Use Mindfulness to Prevent Burnout

Mindfulness and Meditation

Based on Buddhist teachings, mindfulness is the practice of intentionally being in the here and now.

Working with people as they experience traumatic medical, emotional, financial, and mental health conditions takes a toll on helping professionals. They are at high risk of chronic stress, burnout, depression and compassion fatigue. While organizational practices greatly influence provider well-being, self-care is an essential part of preventing symptoms on an individual level.

One technique that has long been known to be effective and that is now bolstered by research, is mindfulness.

Since the late 1970s, scholars and medical professionals from the East and West have studied how the practice can help those living with chronic pain, illness and mental health issues. More recently, however, the impact of mindfulness on the medical professionals themselves has been a focus.

And, the results have been impressive. Studies have shown that mindfulness can reduce symptoms of stress, anxiety, and depression in nurses, therapists, paramedics, and family caregivers, among others. Courses and trainings are cost-effective and often have less of a stigma for medical providers compared with seeking formal mental health treatment--while providing some of the same benefits.

Practitioners of mindfulness and meditation techniques are more emotionally resilient. They are able to handle the pressures and emotional ups and downs that come with their work. They are more attentive. And, they are at less of a risk of potentially career-ending conditions like burnout .

What is mindfulness?

Mindfulness has its origins in Buddhism, though it is practiced in different forms by many world religions including Christianity, Islam, Judaism, and Hinduism. It is often confused with meditation. While the two are related (meditation is a technique you can use to cultivate mindfulness), mindfulness is actually a state of being.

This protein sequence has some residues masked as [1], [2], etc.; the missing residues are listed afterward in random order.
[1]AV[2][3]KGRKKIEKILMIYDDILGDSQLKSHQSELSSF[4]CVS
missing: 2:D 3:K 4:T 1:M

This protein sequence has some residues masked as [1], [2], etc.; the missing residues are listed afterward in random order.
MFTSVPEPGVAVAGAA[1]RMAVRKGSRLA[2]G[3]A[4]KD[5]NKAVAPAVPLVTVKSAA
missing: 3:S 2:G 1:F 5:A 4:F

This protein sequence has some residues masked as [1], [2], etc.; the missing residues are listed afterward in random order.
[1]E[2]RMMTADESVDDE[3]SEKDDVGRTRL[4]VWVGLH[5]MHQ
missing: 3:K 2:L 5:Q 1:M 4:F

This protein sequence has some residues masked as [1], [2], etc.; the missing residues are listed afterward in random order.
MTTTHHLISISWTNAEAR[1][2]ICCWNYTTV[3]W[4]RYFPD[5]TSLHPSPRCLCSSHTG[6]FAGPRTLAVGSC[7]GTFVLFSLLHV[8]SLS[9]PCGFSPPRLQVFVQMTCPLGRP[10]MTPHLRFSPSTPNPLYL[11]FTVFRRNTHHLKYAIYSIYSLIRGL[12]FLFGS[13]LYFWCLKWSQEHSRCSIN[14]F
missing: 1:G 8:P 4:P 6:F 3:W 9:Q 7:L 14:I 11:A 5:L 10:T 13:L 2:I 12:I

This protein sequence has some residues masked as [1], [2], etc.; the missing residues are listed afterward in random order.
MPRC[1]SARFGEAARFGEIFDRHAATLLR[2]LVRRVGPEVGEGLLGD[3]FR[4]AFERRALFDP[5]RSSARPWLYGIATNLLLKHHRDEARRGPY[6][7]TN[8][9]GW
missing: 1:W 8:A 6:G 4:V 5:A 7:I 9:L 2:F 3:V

It is an intentional awareness of the here and now. Or, as Dr. Jon Kabat-Zinn defines it, “paying attention, on purpose, in the present moment, non-judgmentally”.

Being present might seem simple, but it can actually be quite difficult. Our minds are most often caught up in the past or the future. How often have you been talking to someone when your mind wandered to “what am I going to eat for lunch?” or “How am I ever going to get all my work done today?”? Being mindful means actively staying in the moment. It also means noticing automatic thoughts and feelings and accepting them as they come without being judgmental.

Mindfulness Based Stress Reduction

Mindfulness Based Stress Reduction (MBSR) is where the Eastern Philosophy meets Western medical practice. Originally developed by Dr. Jon Kabat-ZInn in 1979 at the University of Massachusetts Medical Center Stress Reduction Clinic, MBSR is a secularized version of age-old practices.

The method combines tenants of mindfulness, meditation, and hatha yoga. It also incorporates some Western psychology--such as cognitive therapy--helping patients understand the connections between their thoughts, feelings, and behaviors. Kabat-Zinn and colleagues taught these techniques to patients who were experiencing chronic pain and stressful medical conditions. They found that the techniques actually had a physiological impact on patients, including the induction of a relaxation response and ending the cycle of stress. The results were so successful that the program is now replicated in more that 200 medical clinics nationwide.

Where to Start

Starting your own mindfulness practice is simple. Here are some easy exercises:

Body Scan Meditation

Mindful Breathing Exercise

16 Simple Mindfulness Exercises

How has practicing mindfulness helped you in your personal and professional lives?

About Jessica

Jessica Jacobs is a Licensed Social Worker based in Indianapolis, IN. She is passionate about improving the health and wellbeing of those in the helping professions through better self-care and more sustainable and supportive organizational environments. Jessica has worked in international and domestic disaster response, community mental health, nonprofit management and political advocacy. She can be reached at

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